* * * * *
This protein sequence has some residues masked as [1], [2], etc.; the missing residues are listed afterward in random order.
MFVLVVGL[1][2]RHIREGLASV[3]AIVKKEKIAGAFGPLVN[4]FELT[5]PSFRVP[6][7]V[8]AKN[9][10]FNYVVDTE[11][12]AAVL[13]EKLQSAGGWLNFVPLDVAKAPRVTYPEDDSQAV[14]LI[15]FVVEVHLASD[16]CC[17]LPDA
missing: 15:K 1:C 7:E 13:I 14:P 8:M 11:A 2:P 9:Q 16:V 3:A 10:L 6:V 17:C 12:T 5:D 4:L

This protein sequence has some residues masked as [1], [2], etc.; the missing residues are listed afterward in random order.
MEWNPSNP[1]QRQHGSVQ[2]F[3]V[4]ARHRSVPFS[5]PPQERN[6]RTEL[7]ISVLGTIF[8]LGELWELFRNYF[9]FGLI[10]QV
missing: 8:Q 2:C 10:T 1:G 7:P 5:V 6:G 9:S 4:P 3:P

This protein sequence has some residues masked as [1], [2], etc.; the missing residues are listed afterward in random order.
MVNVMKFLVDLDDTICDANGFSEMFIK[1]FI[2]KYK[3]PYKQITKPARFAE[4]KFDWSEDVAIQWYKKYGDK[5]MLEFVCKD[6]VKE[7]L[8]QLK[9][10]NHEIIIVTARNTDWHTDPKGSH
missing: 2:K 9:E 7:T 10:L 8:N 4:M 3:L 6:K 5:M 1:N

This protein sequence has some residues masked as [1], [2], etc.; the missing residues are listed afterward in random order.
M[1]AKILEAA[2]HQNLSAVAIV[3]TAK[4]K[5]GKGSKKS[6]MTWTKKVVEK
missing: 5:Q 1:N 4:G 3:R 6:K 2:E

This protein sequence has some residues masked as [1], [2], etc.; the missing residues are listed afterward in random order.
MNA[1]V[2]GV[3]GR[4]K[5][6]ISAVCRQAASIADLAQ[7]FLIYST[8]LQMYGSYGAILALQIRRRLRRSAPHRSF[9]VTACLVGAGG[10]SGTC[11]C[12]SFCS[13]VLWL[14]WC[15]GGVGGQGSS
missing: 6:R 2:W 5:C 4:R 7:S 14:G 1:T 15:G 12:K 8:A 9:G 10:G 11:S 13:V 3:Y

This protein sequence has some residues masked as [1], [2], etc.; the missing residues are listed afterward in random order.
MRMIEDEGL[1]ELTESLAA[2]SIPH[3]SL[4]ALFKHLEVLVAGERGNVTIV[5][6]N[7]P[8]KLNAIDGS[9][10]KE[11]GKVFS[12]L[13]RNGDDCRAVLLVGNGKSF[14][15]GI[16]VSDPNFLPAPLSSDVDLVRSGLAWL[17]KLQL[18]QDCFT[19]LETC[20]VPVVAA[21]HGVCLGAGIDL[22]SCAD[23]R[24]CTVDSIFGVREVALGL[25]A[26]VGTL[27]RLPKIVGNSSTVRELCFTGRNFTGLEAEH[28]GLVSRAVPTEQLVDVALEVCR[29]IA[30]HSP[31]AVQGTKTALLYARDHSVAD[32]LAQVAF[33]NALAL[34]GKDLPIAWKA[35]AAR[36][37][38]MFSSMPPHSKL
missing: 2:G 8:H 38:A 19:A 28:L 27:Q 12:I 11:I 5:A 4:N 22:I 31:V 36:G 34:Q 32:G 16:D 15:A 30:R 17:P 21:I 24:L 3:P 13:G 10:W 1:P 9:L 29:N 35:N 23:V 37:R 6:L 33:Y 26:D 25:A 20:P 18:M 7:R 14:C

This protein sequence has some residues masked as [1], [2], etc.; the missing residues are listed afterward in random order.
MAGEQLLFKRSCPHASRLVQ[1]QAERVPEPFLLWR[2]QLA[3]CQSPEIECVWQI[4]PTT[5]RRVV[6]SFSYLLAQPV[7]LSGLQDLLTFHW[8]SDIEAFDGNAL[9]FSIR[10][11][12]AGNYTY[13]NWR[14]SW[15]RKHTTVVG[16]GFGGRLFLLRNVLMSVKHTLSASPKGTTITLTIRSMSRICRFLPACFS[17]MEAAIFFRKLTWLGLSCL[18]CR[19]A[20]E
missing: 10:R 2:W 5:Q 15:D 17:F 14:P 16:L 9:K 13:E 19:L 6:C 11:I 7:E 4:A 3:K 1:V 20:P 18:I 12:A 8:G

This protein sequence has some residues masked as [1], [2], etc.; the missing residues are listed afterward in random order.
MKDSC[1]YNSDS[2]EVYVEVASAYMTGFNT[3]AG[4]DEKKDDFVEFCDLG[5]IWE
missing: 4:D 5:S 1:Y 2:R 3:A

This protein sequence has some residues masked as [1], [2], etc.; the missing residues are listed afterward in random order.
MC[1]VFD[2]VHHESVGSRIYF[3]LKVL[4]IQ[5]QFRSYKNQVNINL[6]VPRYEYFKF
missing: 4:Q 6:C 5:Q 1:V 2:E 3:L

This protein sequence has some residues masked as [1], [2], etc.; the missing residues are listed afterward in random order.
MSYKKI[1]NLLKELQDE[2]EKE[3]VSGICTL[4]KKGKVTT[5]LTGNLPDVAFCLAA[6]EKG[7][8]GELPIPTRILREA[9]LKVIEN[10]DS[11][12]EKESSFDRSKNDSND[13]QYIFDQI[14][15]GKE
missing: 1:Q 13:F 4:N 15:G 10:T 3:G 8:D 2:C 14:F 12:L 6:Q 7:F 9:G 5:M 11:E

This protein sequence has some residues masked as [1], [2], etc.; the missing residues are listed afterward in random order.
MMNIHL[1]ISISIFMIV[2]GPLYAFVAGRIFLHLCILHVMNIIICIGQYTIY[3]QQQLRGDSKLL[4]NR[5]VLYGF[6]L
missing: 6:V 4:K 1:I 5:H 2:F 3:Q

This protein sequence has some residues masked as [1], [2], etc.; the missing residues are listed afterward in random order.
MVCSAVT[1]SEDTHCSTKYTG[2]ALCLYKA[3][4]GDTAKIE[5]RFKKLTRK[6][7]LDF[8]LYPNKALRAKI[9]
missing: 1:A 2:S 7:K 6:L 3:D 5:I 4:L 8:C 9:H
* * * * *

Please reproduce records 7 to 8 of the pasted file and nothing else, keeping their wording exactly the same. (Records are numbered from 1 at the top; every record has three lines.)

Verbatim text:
This protein sequence has some residues masked as [1], [2], etc.; the missing residues are listed afterward in random order.
MAGEQLLFKRSCPHASRLVQ[1]QAERVPEPFLLWR[2]QLA[3]CQSPEIECVWQI[4]PTT[5]RRVV[6]SFSYLLAQPV[7]LSGLQDLLTFHW[8]SDIEAFDGNAL[9]FSIR[10][11][12]AGNYTY[13]NWR[14]SW[15]RKHTTVVG[16]GFGGRLFLLRNVLMSVKHTLSASPKGTTITLTIRSMSRICRFLPACFS[17]MEAAIFFRKLTWLGLSCL[18]CR[19]A[20]E
missing: 10:R 2:W 5:Q 15:D 17:F 14:P 16:L 9:K 13:E 19:L 6:C 11:I 7:E 4:A 3:K 1:V 20:P 18:I 12:A 8:G

This protein sequence has some residues masked as [1], [2], etc.; the missing residues are listed afterward in random order.
MKDSC[1]YNSDS[2]EVYVEVASAYMTGFNT[3]AG[4]DEKKDDFVEFCDLG[5]IWE
missing: 4:D 5:S 1:Y 2:R 3:A